A journey into a country that does not exist
A short travel story about my trip to Cyprus and the TRNC.
Cyprus is an island in the Mediterranean with a Greek majority population, but few know that it is the only remaining country in Europe with a divided capital. While the whole country technically belongs to the Republic of Cyprus (an EU member), in reality the northern part is controlled by Turkey under the name the Turkish republic of northern Cyprus (TRNC). This pseudo state is only recognised by Turkey.
In this article I will share my experiences and give some important pointers, should you want to travel there yourself…
Renting a car
I flew directly into the republic of Cyprus and rented a car near the airport. Renting a car is cheap and easy, but if you want to drive into the north you will not be covered by the rental company and will have to purchase insurance at the border.
The north? You can go there, but you’re on your own if something happens…
If you want to fly in and out of the north, you will only be able to do so via Turkey.
The dangers of driving in Cyprus
If you are going to drive in Cyprus, you need to be aware of two things: first, people drive on the left and second, people drive like maniacs.
Never in my life have I seen such bad driving. People refuse to indicate and will swerve in front of you on a whim.
I even had one fellow slow down to 40km/h on a busy highway so that he could take a video of the fireworks going off at the time.
Driving at night is also hazardous as the lighting is very poor and the drivers will not slow down to accomodate this.
If you do decide to risk it anyway, know that you have been warned…
The scars of 1974
After picking up the car from the rental company, I drove to a random restaurant on the side of the road. An old lady greeted me and began serving me delicious local food.
Since I was curious about the north after watching videos like this, I asked her what she knew about it. This turned out to be an insensitive question and she began detailing how she had lost everything in the 1974 war.
They took my home and I had to start all over again here… we were finally allowed back in many years later but my home was gone… the war was horrible…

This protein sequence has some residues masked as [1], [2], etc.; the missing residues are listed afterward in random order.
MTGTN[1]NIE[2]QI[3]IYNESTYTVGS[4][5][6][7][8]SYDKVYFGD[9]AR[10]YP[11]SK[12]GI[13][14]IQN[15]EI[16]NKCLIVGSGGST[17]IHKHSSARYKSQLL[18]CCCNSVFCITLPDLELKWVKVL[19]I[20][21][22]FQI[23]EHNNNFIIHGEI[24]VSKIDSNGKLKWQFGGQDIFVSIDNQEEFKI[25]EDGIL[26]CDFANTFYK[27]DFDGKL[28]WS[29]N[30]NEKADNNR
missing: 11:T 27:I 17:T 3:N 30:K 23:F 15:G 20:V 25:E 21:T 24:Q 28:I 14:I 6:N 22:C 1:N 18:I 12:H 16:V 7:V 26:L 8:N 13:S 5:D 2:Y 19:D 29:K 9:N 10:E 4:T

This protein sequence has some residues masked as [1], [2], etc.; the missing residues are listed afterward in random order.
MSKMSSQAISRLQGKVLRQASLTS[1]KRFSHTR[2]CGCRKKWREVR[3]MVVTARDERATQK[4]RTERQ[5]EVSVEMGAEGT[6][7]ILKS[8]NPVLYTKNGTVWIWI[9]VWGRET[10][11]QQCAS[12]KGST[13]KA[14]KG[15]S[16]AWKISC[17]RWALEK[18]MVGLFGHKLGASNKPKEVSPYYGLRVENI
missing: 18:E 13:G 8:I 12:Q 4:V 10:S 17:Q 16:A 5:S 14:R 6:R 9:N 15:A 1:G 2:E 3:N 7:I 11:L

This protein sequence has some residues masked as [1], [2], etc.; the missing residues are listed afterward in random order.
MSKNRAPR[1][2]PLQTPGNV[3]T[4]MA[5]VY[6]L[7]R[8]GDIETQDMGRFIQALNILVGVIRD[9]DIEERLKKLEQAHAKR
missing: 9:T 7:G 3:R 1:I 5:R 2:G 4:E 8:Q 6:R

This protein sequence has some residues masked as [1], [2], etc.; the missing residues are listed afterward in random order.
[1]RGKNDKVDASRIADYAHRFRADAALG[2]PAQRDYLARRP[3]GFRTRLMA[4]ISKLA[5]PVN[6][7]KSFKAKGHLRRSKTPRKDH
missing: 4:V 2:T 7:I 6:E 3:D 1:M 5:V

This lady’s story is hardly an isolated case, the war displaced many people and its scars are still obvious as you traverse the country.
The capital city, Nicosia, is still divided and if you walk around the city you will find that you are suddenly stopped by a large border rippling through the entire cityscape.
Entering the TRNC
To enter the TRNC, you must pass a border checkpoint. Your passport is required and if you are driving you will need to purchase insurance at the border. EU, EEA and CH identity cards are also accepted.
You should be aware that while the traffic signs in the republic are in Greek and English, the signs in the north are only in Turkish.
A warning about phone cards
If you purchased a sim card for the EU, be aware that your phone card may not work once you cross the border into the TRNC.
This made for a nerve wracking experience as trying to find the border crossing at night without internet was an ordeal. I recommend starting your journey to the TRNC early and making sure you have a rough idea of how to get back to the border.
Famagusta: a beautiful but tragic place
One of the most beautiful but sad parts of Cyprus is Famagusta.
Pre 1974, Famagusta was one of the most popular tourist destinations in Cyprus, one that attracted people from all over the world with some of the nicest beaches in the country.
Unfortunately, Famagusta found itself in the middle of the conflict and was closed off from the outside world until recently, when the TRNC decided to open it up to tourists.
The abandoned district of Varosha is open to the public and I highly recommend a visit. It is a surreal and somber experience.
Be aware that these buildings have been unoccupied since 1974 and can be very noisy and dangerous; enter at your own risk.
What do you think about Cyprus? Leave your comments below.